-the world as I see it
I had never heard of Joana Vasconcelos until last Saturday, when my friend Su told me that we had to visit the Palacio Nacional da Ajuda in Lisbon to check out her art exhibit before we left. Vasconcelos is a renowned Portuguese artist known for her extravagant and sometimes, controversial work pieces. The Ajuda National Palace at Lisbon is currently showcasing some of her work. With its huge rooms and impeccable interiors, the Palace is ideal for housing Joana Vasconcelos’ larger-than-life works of art.
What is special about Vasconcelos’ art is the contemporary feminist statement she makes through them. She sees herself as a modern day feminist- someone who fights for human rights rather than someone who is a women’s lib campaigner. Right from the usage of crochet to utensils to tampons, Joana Vasconcelos ensures that a strong effeminate sense emanates through her work.
Joana Vasconselos rose to fame with her artistic creation ‘The Bride’, a chandelier made from 25,000 tampons. When asked to explain the significance of the piece, she said that it was something that she worked out as a connect between a chandelier and bridal gown. The chandelier is regarded as a symbol of grandeur and luxury across Europe and the bridal gown is a common object that is special to every woman. She chose tampons to add feminine character. While the Palace at Versailles refused to house the tampon chandelier, citing reasons of it not being in good taste, the Palace in Lisbon was more receptive and allowed the piece of artwork to go on display. In contrast to the pure white chandelier, is the black candelabra ‘Carmen’ hanging from the ceiling in the topmost floor.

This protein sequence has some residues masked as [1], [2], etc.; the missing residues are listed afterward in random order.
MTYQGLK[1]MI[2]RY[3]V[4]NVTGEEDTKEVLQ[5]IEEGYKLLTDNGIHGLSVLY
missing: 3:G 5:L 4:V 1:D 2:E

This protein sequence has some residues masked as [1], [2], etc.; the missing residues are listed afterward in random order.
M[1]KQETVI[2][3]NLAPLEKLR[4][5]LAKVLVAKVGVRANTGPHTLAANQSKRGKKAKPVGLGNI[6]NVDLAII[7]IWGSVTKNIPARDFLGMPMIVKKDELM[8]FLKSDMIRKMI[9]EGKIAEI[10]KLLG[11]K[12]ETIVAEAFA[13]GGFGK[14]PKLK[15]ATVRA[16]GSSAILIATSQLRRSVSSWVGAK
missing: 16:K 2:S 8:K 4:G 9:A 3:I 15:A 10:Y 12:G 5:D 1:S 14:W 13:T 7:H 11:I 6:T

She extensively uses Portuguese crochet to cover sculptures of animals and human figures.
Apart from thread crochet, she also uses woolen crochet in some of her works.
The ‘Red Independent heart’ is a model of the heart of Viana, a traditional heart- shaped symbol of the beautiful Portuguese beach town Viana do Castelo. In contrast to the original heart of Viana which is made of filigree, the model is made of red plastic cutlery.
‘Marilyn’ is one of her works that I like the most. The work is a pair of shiny silver high-heels made with pots and pans. It represents the conflict between a dreamy Marilyn Monroe lifestyle and the drudgery of doing household chores.
The Lilicopter, a bejewelled helicopter decorated with salmon pink ostrich feathers is a tribute to Marie Antoinette, a feminist of her time. Marie Antoinette used to breed ostriches in her garden and plucked their feathers to decorate her hats.
The water lilies made with steam irons have a mechanism to open and close, with each iron representing a petal in the flower.
I was a little creeped out by her artworks made with artificial hair.
The Garden of Eden, an array of glow-in-the-dark flowers right at the beginning of the exposition was my favourite. But as my camera doesn’t work very well in dark settings, I wasn’t able to get any good pictures of it.
If you’re travelling to Lisbon, you can catch the exhibition there until the 25th of August, 2013.